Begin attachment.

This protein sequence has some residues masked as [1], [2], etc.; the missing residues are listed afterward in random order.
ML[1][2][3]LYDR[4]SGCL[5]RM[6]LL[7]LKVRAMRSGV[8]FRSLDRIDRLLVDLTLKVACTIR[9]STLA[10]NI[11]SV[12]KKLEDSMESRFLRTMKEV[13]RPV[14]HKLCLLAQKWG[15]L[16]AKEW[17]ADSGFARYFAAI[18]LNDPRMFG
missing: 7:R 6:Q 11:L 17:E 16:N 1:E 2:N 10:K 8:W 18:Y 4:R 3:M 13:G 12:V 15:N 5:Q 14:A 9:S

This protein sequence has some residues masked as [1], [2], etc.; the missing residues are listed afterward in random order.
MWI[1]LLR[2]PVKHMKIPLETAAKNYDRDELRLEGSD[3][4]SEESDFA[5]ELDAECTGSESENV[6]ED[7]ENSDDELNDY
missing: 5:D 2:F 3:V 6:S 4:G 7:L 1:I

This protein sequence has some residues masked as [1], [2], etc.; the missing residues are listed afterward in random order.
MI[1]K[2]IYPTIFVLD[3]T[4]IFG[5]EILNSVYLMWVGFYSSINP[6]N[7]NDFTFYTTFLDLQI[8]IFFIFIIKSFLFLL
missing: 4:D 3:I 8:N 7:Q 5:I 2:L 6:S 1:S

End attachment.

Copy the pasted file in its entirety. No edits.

This protein sequence has some residues masked as [1], [2], etc.; the missing residues are listed afterward in random order.
ML[1][2][3]LYDR[4]SGCL[5]RM[6]LL[7]LKVRAMRSGV[8]FRSLDRIDRLLVDLTLKVACTIR[9]STLA[10]NI[11]SV[12]KKLEDSMESRFLRTMKEV[13]RPV[14]HKLCLLAQKWG[15]L[16]AKEW[17]ADSGFARYFAAI[18]LNDPRMFG
missing: 7:R 6:Q 11:L 17:E 16:N 1:E 2:N 10:K 8:W 18:Y 4:R 3:M 13:G 12:V 15:N 5:Q 14:A 9:S

This protein sequence has some residues masked as [1], [2], etc.; the missing residues are listed afterward in random order.
MWI[1]LLR[2]PVKHMKIPLETAAKNYDRDELRLEGSD[3][4]SEESDFA[5]ELDAECTGSESENV[6]ED[7]ENSDDELNDY
missing: 5:D 2:F 3:V 6:S 4:G 7:L 1:I

This protein sequence has some residues masked as [1], [2], etc.; the missing residues are listed afterward in random order.
MI[1]K[2]IYPTIFVLD[3]T[4]IFG[5]EILNSVYLMWVGFYSSINP[6]N[7]NDFTFYTTFLDLQI[8]IFFIFIIKSFLFLL
missing: 4:D 3:I 8:N 7:Q 5:I 2:L 6:S 1:S